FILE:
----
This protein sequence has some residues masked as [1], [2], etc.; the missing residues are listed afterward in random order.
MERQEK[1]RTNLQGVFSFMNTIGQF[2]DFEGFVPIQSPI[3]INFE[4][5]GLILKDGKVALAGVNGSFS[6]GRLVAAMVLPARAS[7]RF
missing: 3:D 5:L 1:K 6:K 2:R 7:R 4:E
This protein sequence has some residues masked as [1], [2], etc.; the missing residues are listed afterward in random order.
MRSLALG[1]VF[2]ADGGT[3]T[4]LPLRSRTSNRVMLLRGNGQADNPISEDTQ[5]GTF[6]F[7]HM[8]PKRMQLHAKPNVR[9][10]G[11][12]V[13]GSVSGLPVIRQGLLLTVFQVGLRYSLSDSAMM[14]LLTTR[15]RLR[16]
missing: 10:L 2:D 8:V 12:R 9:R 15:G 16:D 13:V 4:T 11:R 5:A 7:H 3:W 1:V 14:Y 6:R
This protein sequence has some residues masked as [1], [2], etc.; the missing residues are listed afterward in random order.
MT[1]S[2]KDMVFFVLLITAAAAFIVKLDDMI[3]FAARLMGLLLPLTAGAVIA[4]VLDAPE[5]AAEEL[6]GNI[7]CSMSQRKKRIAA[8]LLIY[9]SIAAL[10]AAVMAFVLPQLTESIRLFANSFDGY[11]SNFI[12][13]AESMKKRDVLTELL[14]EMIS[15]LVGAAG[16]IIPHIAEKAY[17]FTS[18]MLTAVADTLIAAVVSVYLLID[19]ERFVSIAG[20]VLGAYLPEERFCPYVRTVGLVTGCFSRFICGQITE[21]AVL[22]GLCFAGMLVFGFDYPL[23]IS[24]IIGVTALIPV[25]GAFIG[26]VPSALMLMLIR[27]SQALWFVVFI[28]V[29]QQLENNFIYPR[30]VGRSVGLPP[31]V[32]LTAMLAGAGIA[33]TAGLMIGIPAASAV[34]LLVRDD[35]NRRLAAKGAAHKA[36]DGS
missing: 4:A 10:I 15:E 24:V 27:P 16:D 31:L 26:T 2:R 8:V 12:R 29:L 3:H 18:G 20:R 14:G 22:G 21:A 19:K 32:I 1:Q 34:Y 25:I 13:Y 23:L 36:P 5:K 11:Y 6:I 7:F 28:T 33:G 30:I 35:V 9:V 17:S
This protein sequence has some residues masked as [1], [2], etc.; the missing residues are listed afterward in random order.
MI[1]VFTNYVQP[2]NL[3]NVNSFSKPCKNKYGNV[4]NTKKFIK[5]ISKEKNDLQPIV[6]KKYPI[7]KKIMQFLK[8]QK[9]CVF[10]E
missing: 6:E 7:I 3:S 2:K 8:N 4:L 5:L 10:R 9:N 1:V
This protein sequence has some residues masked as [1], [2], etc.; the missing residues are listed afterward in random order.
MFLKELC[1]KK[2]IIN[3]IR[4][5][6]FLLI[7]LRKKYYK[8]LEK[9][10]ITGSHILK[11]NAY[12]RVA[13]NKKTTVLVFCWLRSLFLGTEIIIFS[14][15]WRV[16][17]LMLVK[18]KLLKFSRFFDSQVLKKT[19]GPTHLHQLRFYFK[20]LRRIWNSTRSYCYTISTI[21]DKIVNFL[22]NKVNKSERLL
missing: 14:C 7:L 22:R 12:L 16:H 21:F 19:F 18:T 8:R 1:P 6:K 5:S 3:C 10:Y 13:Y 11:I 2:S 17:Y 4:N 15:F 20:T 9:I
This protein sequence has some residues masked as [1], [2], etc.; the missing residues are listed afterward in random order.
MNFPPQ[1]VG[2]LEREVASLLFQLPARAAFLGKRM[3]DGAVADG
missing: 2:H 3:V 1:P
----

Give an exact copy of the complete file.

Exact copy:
This protein sequence has some residues masked as [1], [2], etc.; the missing residues are listed afterward in random order.
MERQEK[1]RTNLQGVFSFMNTIGQF[2]DFEGFVPIQSPI[3]INFE[4][5]GLILKDGKVALAGVNGSFS[6]GRLVAAMVLPARAS[7]RF
missing: 3:D 5:L 1:K 6:K 2:R 7:R 4:E
This protein sequence has some residues masked as [1], [2], etc.; the missing residues are listed afterward in random order.
MRSLALG[1]VF[2]ADGGT[3]T[4]LPLRSRTSNRVMLLRGNGQADNPISEDTQ[5]GTF[6]F[7]HM[8]PKRMQLHAKPNVR[9][10]G[11][12]V[13]GSVSGLPVIRQGLLLTVFQVGLRYSLSDSAMM[14]LLTTR[15]RLR[16]
missing: 10:L 2:D 8:V 12:R 9:R 15:G 16:D 13:V 4:T 11:R 5:A 7:H 3:W 1:V 14:Y 6:R
This protein sequence has some residues masked as [1], [2], etc.; the missing residues are listed afterward in random order.
MT[1]S[2]KDMVFFVLLITAAAAFIVKLDDMI[3]FAARLMGLLLPLTAGAVIA[4]VLDAPE[5]AAEEL[6]GNI[7]CSMSQRKKRIAA[8]LLIY[9]SIAAL[10]AAVMAFVLPQLTESIRLFANSFDGY[11]SNFI[12][13]AESMKKRDVLTELL[14]EMIS[15]LVGAAG[16]IIPHIAEKAY[17]FTS[18]MLTAVADTLIAAVVSVYLLID[19]ERFVSIAG[20]VLGAYLPEERFCPYVRTVGLVTGCFSRFICGQITE[21]AVL[22]GLCFAGMLVFGFDYPL[23]IS[24]IIGVTALIPV[25]GAFIG[26]VPSALMLMLIR[27]SQALWFVVFI[28]V[29]QQLENNFIYPR[30]VGRSVGLPP[31]V[32]LTAMLAGAGIA[33]TAGLMIGIPAASAV[34]LLVRDD[35]NRRLAAKGAAHKA[36]DGS
missing: 4:A 10:I 15:E 24:V 27:P 16:D 31:L 26:T 2:R 8:V 12:R 29:L 3:H 18:G 20:R 14:G 22:G 21:A 19:K 32:I 1:Q 34:Y 25:I 13:Y 23:L 36:P 5:K 11:Y 6:I 7:F 28:T 33:G 30:I 35:V 9:V 17:S
This protein sequence has some residues masked as [1], [2], etc.; the missing residues are listed afterward in random order.
MI[1]VFTNYVQP[2]NL[3]NVNSFSKPCKNKYGNV[4]NTKKFIK[5]ISKEKNDLQPIV[6]KKYPI[7]KKIMQFLK[8]QK[9]CVF[10]E
missing: 6:E 7:I 3:S 2:K 8:N 4:L 5:L 10:R 9:N 1:V
This protein sequence has some residues masked as [1], [2], etc.; the missing residues are listed afterward in random order.
MFLKELC[1]KK[2]IIN[3]IR[4][5][6]FLLI[7]LRKKYYK[8]LEK[9][10]ITGSHILK[11]NAY[12]RVA[13]NKKTTVLVFCWLRSLFLGTEIIIFS[14][15]WRV[16][17]LMLVK[18]KLLKFSRFFDSQVLKKT[19]GPTHLHQLRFYFK[20]LRRIWNSTRSYCYTISTI[21]DKIVNFL[22]NKVNKSERLL
missing: 14:C 7:L 22:R 12:L 16:H 21:F 19:F 18:T 8:R 1:P 6:K 5:S 3:C 10:Y 13:Y 11:I 2:S 17:Y 4:N 15:F 20:T 9:I
This protein sequence has some residues masked as [1], [2], etc.; the missing residues are listed afterward in random order.
MNFPPQ[1]VG[2]LEREVASLLFQLPARAAFLGKRM[3]DGAVADG
missing: 2:H 3:V 1:P